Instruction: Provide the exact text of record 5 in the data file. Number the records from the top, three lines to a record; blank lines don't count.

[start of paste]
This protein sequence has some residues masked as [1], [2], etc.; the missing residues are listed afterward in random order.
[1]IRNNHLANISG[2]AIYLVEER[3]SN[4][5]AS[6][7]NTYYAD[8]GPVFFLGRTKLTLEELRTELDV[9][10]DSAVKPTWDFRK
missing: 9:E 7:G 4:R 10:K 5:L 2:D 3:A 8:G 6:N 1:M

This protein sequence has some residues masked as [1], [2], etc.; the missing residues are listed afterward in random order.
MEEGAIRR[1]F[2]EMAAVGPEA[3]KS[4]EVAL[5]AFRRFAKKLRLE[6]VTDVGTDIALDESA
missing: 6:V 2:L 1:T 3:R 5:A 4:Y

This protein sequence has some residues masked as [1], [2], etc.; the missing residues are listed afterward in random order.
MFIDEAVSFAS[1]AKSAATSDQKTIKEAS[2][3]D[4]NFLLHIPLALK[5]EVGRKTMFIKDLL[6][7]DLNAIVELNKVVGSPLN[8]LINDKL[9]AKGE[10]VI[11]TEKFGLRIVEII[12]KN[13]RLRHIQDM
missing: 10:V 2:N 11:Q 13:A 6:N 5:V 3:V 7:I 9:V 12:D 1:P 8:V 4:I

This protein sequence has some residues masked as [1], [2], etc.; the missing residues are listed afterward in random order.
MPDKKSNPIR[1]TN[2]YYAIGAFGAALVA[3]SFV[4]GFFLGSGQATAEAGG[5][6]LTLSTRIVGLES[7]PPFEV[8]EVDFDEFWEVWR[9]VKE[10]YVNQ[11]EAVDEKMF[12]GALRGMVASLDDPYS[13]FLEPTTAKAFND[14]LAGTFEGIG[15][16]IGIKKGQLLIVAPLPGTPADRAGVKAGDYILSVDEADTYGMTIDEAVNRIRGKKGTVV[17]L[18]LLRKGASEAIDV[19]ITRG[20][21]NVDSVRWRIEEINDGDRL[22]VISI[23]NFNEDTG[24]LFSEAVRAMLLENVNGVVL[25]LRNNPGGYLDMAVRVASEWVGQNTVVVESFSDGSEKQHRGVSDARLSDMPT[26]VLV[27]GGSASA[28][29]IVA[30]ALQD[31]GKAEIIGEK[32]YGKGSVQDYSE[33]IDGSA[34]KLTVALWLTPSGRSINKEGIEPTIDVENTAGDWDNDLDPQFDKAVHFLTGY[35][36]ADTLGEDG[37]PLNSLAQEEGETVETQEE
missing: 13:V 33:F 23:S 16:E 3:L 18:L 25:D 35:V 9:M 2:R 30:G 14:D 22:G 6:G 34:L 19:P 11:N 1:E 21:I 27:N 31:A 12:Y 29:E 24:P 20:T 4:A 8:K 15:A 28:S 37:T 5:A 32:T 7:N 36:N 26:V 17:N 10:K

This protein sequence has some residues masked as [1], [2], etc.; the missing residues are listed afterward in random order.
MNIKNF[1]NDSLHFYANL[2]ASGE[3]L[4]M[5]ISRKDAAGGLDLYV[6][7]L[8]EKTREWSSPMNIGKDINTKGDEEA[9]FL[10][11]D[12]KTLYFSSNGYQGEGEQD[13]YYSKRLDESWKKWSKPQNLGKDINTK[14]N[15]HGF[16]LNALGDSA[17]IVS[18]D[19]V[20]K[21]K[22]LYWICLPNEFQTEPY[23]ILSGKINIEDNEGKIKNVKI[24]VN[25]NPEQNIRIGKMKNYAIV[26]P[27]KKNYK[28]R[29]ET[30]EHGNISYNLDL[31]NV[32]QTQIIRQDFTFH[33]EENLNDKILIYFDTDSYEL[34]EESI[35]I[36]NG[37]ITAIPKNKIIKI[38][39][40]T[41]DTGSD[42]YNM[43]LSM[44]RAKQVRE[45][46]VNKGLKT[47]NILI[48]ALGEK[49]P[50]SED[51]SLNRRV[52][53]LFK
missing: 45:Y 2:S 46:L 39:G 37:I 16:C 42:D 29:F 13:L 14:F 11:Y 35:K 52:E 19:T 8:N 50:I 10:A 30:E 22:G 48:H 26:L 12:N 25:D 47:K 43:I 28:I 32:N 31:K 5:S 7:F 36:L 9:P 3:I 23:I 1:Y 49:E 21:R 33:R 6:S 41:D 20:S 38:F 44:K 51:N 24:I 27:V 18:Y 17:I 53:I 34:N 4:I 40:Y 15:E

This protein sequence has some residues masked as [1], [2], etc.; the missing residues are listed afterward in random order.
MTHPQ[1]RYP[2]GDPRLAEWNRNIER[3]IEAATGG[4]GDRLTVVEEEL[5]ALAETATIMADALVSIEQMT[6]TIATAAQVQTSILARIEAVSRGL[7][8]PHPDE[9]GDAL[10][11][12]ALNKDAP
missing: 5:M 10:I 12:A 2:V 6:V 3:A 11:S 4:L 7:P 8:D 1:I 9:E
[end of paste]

This protein sequence has some residues masked as [1], [2], etc.; the missing residues are listed afterward in random order.
MNIKNF[1]NDSLHFYANL[2]ASGE[3]L[4]M[5]ISRKDAAGGLDLYV[6][7]L[8]EKTREWSSPMNIGKDINTKGDEEA[9]FL[10][11]D[12]KTLYFSSNGYQGEGEQD[13]YYSKRLDESWKKWSKPQNLGKDINTK[14]N[15]HGF[16]LNALGDSA[17]IVS[18]D[19]V[20]K[21]K[22]LYWICLPNEFQTEPY[23]ILSGKINIEDNEGKIKNVKI[24]VN[25]NPEQNIRIGKMKNYAIV[26]P[27]KKNYK[28]R[29]ET[30]EHGNISYNLDL[31]NV[32]QTQIIRQDFTFH[33]EENLNDKILIYFDTDSYEL[34]EESI[35]I[36]NG[37]ITAIPKNKIIKI[38][39][40]T[41]DTGSD[42]YNM[43]LSM[44]RAKQVRE[45][46]VNKGLKT[47]NILI[48]ALGEK[49]P[50]SED[51]SLNRRV[52][53]LFK
missing: 45:Y 2:S 46:L 39:G 37:I 16:C 42:D 29:F 13:L 14:F 11:Y 35:K 52:E 19:T 8:N 50:I 10:A 30:E 22:G 48:H 26:L 12:N 25:D 47:K 43:I 28:I 32:N 31:K 5:S 7:F 36:L 9:P 3:I 23:I 1:Y 49:E 21:R 33:R 6:S 41:D 20:S 38:F 44:K 51:N 24:I 27:V 18:Y 17:I 53:I 34:N 4:I 40:Y 15:E